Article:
Late last year when I discovered the new TSQL Enhancement introduced in SQL Server 2012, particularly the new Paging Function, I thought to myself that this would be very useful in a number of scenarios. Before I go any further, let’s have a look at what the Paging Function is.
Update: For simplicity, the following scenario uses [Production].[TransactionHistoryArchive] from AdventureWorks2012 and assumes that TransactionID is always continous and incremental as well as starting with TransactionID of 1. (I will discuss more on a scenario where the TransactionID is not continuous in a different post). Special thanks to Shy Engelberg for highlighting the behaviour differences in all three methods discussed in this post. Please read Shy’s comment at the end of this post for further clarification.
The Paging Function is part of the SELECT syntax, as an extension to the ORDER BY clause. Below is an example of its usage to retrieve a data set with TransactionID from 5001 and for the next 100 rows.
-- Paging Function -- Retrieve 100 rows starting from TransactionID of 5001 SELECT [TransactionID] ,[ProductID] ,[ReferenceOrderID] ,[ReferenceOrderLineID] ,[TransactionDate] ,[TransactionType] ,[Quantity] ,[ActualCost] ,[ModifiedDate] FROM [Production].[TransactionHistoryArchive] ORDER BY [TransactionID] OFFSET 5001 ROWS FETCH NEXT 100 ROWS ONLY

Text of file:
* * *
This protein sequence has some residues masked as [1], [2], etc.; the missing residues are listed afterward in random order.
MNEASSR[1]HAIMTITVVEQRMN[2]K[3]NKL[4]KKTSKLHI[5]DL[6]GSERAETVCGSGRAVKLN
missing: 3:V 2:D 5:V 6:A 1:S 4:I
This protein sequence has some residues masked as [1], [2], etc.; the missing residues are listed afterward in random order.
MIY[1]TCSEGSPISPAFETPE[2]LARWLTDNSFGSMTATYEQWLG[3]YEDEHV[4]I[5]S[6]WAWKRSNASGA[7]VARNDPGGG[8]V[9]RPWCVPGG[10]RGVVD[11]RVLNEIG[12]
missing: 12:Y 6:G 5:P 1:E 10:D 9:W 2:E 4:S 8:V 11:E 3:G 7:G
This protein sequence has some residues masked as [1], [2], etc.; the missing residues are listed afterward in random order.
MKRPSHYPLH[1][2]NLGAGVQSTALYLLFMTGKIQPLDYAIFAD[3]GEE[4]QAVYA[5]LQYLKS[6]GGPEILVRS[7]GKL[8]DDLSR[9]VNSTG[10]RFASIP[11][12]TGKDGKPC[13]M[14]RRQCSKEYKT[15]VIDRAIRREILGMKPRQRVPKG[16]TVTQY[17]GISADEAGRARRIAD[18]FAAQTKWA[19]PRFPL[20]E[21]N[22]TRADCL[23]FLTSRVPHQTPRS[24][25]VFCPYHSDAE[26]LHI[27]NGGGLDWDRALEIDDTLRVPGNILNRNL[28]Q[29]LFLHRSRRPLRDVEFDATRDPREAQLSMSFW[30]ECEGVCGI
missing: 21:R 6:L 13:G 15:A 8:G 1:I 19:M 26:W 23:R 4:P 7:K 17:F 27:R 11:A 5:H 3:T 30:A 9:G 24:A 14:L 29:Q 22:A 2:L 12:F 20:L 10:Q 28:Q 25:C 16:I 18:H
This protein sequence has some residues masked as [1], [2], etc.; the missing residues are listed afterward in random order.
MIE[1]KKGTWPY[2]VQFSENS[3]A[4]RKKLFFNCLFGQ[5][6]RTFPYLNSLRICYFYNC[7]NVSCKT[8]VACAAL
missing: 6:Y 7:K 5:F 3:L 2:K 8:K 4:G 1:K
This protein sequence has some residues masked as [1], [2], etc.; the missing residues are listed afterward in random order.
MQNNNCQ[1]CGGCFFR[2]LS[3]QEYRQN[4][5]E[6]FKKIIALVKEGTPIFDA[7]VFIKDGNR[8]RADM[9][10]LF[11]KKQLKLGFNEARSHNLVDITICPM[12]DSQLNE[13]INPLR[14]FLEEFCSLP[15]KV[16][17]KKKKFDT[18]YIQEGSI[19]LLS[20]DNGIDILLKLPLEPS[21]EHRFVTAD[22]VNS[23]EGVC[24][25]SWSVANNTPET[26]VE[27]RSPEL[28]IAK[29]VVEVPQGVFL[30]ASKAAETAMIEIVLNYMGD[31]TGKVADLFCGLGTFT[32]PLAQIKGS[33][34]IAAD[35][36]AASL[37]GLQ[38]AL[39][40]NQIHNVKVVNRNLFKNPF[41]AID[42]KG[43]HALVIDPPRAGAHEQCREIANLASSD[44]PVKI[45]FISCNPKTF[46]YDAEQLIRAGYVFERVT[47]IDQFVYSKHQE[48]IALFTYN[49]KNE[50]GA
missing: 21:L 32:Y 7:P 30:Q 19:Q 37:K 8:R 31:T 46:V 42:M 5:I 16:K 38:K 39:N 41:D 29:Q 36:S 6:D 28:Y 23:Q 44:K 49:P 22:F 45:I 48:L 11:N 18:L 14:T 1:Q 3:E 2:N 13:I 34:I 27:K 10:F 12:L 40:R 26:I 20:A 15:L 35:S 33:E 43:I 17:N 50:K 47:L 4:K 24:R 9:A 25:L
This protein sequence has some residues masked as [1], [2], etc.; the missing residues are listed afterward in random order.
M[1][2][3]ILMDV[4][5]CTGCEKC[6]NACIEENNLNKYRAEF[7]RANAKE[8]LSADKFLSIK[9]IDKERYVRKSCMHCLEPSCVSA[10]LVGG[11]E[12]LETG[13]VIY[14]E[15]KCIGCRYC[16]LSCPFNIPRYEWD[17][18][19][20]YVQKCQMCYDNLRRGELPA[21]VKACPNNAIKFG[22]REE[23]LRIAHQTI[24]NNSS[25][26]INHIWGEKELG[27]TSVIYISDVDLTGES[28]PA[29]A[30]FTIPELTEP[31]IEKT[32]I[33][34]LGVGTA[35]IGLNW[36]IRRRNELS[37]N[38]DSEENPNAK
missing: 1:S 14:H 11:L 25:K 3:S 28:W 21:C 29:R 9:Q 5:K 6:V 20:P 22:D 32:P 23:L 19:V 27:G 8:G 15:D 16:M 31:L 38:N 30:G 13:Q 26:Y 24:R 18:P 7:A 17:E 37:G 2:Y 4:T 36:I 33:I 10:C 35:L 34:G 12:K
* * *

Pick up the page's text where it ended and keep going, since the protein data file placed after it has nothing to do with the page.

This function is very intuitive and would be applicable for returning data set a “page” (batch of rows) at a time. The OFFSET value can be expressed as an integer variable and so can the FETCH NEXT value, which allows easy and configurable data set paging for web/reporting applications.
A few things to note about the Paging Function:
- The ORDER BY column(s) doesn’t have to be consecutive, meaning that we can avoid creating a surrogate consecutive integer key for the purpose of paging. This helps in a typical query to retrieve a page of “active” Transaction records whereby some rows in the table may be deleted or “deactivated”, rendering broken IDs.
- OFFSET and FETCH can only be used in the last query that participates in UNION, EXCEPT or INTERSECT operation.
- If the column specified in the ORDER BY column(s) is not unique, the order of the output is not always consistent.
Alternative: TOP … Batching
In an earlier version, you could write a query to return the same data set using the TOP keyword. Please note that the SET ROWCOUNT clause to limit the number of rows returned in a SELECT query, will not be supported in the next version of SQL Server – and the TOP keyword should be used instead.
-- TOP... Batching -- Retrieve 100 rows starting from TransactionID of 5001 SELECT TOP 100 [TransactionID] ,[ProductID] ,[ReferenceOrderID] ,[ReferenceOrderLineID] ,[TransactionDate] ,[TransactionType] ,[Quantity] ,[ActualCost] ,[ModifiedDate] FROM [Production].[TransactionHistoryArchive] WHERE [TransactionID] >= 5001 ORDER BY [TransactionID]
Alternative: Direct ID Batching
An alternative to the above in an earlier version to SQL Server 2012 is shown below, The result will be the same, assuming TransactionID values are always consecutive.